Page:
Mill Powered X-Axis Feed

My X-Axis power feed is made from a Volvo S60 front windscreen wiper motor that I bought on ebay for £10. As you would expect for a car component, it runs from a 12 V power supply. I haven't implemented a variable speed drive for this: I just use the fact it is a windscreen wiper motor and is therefore designed to have two speeds.

It is a fairly slow power feed and, while it is brilliant for taking very smooth cuts with a fly cutter, it isn't much use for quickly getting from one end of the table travel to the other. It also gets fairly warm if used for relatively deep cuts for a long time. However, as one of the first modifications I've made to the mill, I'm very happy with it and it has helped with a lot of jobs already. At some point I may replace it with a faster, more powerful motor controlled with a variable speed drive, but that's an exercise for another day!

The coupling is very simple. I extended the motor shaft using a sleeve that is cross-drilled for an M4 cap screw to hold the extended sleeve onto the motor shaft (this can be seen in between the motor and the plate on the picture at the top of this page). This extension also has a roll-pin all the way through and the roll-pin engages in a slot in a sliding piece that can move left and right to engage with another roll-pin inserted in the leadscrew extension. The sliding piece also has an M5 cap screw to stop it sliding on its own, but I rarely use this. The leadscrew extension is a plain 12 mm round bar with flats machined on one end to engage with the cut-out in the end of the leadscrew. To keep the leadscrew extension and motor shaft extension in line, they both run in bearings in two pieces of steel plate used to mount the motor and there is a greased hardened ball that fits into centres that are drilled into the ends of each extension piece. I've no idea whether this ball is necessary or helps, but I figured it couldn't hurt!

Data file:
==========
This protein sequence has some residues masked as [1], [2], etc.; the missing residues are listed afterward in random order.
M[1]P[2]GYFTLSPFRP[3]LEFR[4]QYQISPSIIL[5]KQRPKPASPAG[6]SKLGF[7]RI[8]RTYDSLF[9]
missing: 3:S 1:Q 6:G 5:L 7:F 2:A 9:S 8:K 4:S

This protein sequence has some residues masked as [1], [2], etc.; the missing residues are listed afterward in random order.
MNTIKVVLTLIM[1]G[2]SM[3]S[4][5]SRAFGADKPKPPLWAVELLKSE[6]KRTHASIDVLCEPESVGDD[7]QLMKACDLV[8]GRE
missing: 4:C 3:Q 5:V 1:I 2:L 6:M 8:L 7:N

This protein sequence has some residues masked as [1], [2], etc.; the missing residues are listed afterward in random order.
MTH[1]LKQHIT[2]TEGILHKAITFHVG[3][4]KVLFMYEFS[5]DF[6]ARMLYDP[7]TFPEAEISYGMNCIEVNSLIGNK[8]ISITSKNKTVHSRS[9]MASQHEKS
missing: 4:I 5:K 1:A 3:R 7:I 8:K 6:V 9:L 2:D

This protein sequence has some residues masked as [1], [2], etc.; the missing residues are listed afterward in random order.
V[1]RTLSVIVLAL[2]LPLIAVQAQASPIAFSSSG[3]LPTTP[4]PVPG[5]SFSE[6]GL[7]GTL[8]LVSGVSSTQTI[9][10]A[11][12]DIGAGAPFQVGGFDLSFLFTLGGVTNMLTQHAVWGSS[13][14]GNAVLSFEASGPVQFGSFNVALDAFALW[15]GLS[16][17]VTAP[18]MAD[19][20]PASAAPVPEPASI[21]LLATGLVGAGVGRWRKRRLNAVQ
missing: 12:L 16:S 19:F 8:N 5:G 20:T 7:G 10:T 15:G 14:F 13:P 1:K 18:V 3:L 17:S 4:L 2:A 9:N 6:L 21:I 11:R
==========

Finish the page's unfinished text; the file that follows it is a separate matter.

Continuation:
The drive electronics are currently extremely simple: two switches and an off-the-shelf 12 V power supply that I bought from ebay for another £10. One of the switches is used to select fast or slow mode (or should that be slow or slower mode?!); the other (three-way) switch selects direction or off.

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